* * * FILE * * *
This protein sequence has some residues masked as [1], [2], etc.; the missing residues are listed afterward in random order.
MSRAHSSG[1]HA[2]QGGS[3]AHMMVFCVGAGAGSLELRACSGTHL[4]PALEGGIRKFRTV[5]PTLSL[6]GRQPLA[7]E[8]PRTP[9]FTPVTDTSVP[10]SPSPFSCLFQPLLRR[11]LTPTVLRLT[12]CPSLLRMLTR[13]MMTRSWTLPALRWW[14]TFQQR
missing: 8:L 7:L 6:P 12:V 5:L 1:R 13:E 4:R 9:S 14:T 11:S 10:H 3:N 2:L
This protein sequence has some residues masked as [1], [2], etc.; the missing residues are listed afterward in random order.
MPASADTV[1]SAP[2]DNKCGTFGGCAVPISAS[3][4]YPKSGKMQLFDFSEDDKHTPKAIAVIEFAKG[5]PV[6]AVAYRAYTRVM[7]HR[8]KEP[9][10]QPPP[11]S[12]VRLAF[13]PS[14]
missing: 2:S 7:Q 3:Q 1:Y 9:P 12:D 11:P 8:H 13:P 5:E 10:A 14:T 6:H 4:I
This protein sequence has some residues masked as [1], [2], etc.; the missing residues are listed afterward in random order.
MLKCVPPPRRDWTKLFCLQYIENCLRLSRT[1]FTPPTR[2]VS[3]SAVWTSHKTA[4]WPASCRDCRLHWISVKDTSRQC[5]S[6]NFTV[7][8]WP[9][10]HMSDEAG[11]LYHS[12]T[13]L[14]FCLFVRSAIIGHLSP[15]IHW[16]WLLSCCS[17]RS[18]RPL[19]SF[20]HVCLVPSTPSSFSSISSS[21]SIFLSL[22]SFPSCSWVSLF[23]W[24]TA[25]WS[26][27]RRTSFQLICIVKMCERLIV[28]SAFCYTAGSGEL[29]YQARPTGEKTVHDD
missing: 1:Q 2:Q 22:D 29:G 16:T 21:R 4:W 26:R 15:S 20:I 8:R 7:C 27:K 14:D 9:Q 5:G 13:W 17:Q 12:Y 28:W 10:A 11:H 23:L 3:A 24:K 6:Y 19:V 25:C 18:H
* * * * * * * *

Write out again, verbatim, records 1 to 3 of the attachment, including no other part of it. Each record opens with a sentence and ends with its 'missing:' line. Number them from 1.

This protein sequence has some residues masked as [1], [2], etc.; the missing residues are listed afterward in random order.
MSRAHSSG[1]HA[2]QGGS[3]AHMMVFCVGAGAGSLELRACSGTHL[4]PALEGGIRKFRTV[5]PTLSL[6]GRQPLA[7]E[8]PRTP[9]FTPVTDTSVP[10]SPSPFSCLFQPLLRR[11]LTPTVLRLT[12]CPSLLRMLTR[13]MMTRSWTLPALRWW[14]TFQQR
missing: 8:L 7:L 6:P 12:V 5:L 1:R 13:E 4:R 9:S 14:T 11:S 10:H 3:N 2:L
This protein sequence has some residues masked as [1], [2], etc.; the missing residues are listed afterward in random order.
MPASADTV[1]SAP[2]DNKCGTFGGCAVPISAS[3][4]YPKSGKMQLFDFSEDDKHTPKAIAVIEFAKG[5]PV[6]AVAYRAYTRVM[7]HR[8]KEP[9][10]QPPP[11]S[12]VRLAF[13]PS[14]
missing: 2:S 7:Q 3:Q 1:Y 9:P 12:D 11:P 8:H 13:P 5:E 10:A 14:T 6:H 4:I
This protein sequence has some residues masked as [1], [2], etc.; the missing residues are listed afterward in random order.
MLKCVPPPRRDWTKLFCLQYIENCLRLSRT[1]FTPPTR[2]VS[3]SAVWTSHKTA[4]WPASCRDCRLHWISVKDTSRQC[5]S[6]NFTV[7][8]WP[9][10]HMSDEAG[11]LYHS[12]T[13]L[14]FCLFVRSAIIGHLSP[15]IHW[16]WLLSCCS[17]RS[18]RPL[19]SF[20]HVCLVPSTPSSFSSISSS[21]SIFLSL[22]SFPSCSWVSLF[23]W[24]TA[25]WS[26][27]RRTSFQLICIVKMCERLIV[28]SAFCYTAGSGEL[29]YQARPTGEKTVHDD
missing: 1:Q 2:Q 22:D 29:G 16:T 21:R 4:W 26:R 15:S 20:I 8:R 7:C 27:K 14:D 9:Q 5:G 13:W 17:Q 12:Y 28:W 10:A 11:H 23:L 3:A 24:K 6:Y 19:V 25:C 18:H